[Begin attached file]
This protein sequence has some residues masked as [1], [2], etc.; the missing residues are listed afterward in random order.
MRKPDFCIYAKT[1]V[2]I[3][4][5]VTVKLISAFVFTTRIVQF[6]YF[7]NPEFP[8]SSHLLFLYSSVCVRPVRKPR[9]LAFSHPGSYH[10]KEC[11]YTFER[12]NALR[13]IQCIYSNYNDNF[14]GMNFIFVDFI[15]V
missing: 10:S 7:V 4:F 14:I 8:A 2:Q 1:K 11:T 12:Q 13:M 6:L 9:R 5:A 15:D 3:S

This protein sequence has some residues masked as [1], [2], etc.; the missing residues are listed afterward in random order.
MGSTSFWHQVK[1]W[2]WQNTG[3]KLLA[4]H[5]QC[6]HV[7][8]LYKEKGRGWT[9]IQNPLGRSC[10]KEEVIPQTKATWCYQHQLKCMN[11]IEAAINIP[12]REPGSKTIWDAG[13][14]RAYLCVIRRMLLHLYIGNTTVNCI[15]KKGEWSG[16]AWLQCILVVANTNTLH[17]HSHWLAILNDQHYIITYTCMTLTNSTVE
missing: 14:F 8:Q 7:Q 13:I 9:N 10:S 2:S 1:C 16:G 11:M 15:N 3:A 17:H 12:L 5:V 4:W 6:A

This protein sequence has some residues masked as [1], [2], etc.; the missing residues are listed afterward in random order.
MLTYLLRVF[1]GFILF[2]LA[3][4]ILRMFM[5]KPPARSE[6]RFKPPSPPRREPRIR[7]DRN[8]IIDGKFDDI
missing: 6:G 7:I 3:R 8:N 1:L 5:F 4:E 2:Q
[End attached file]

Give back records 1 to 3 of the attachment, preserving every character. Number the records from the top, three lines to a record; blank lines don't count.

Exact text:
This protein sequence has some residues masked as [1], [2], etc.; the missing residues are listed afterward in random order.
MRKPDFCIYAKT[1]V[2]I[3][4][5]VTVKLISAFVFTTRIVQF[6]YF[7]NPEFP[8]SSHLLFLYSSVCVRPVRKPR[9]LAFSHPGSYH[10]KEC[11]YTFER[12]NALR[13]IQCIYSNYNDNF[14]GMNFIFVDFI[15]V
missing: 10:S 7:V 4:F 14:I 8:A 2:Q 1:K 11:T 12:Q 13:M 6:L 9:R 5:A 15:D 3:S

This protein sequence has some residues masked as [1], [2], etc.; the missing residues are listed afterward in random order.
MGSTSFWHQVK[1]W[2]WQNTG[3]KLLA[4]H[5]QC[6]HV[7][8]LYKEKGRGWT[9]IQNPLGRSC[10]KEEVIPQTKATWCYQHQLKCMN[11]IEAAINIP[12]REPGSKTIWDAG[13][14]RAYLCVIRRMLLHLYIGNTTVNCI[15]KKGEWSG[16]AWLQCILVVANTNTLH[17]HSHWLAILNDQHYIITYTCMTLTNSTVE
missing: 14:F 8:Q 7:Q 13:I 9:N 10:S 2:S 1:C 16:G 11:M 15:N 3:A 17:H 12:L 5:V 4:W 6:A

This protein sequence has some residues masked as [1], [2], etc.; the missing residues are listed afterward in random order.
MLTYLLRVF[1]GFILF[2]LA[3][4]ILRMFM[5]KPPARSE[6]RFKPPSPPRREPRIR[7]DRN[8]IIDGKFDDI
missing: 6:G 7:I 3:R 8:N 1:L 5:F 4:E 2:Q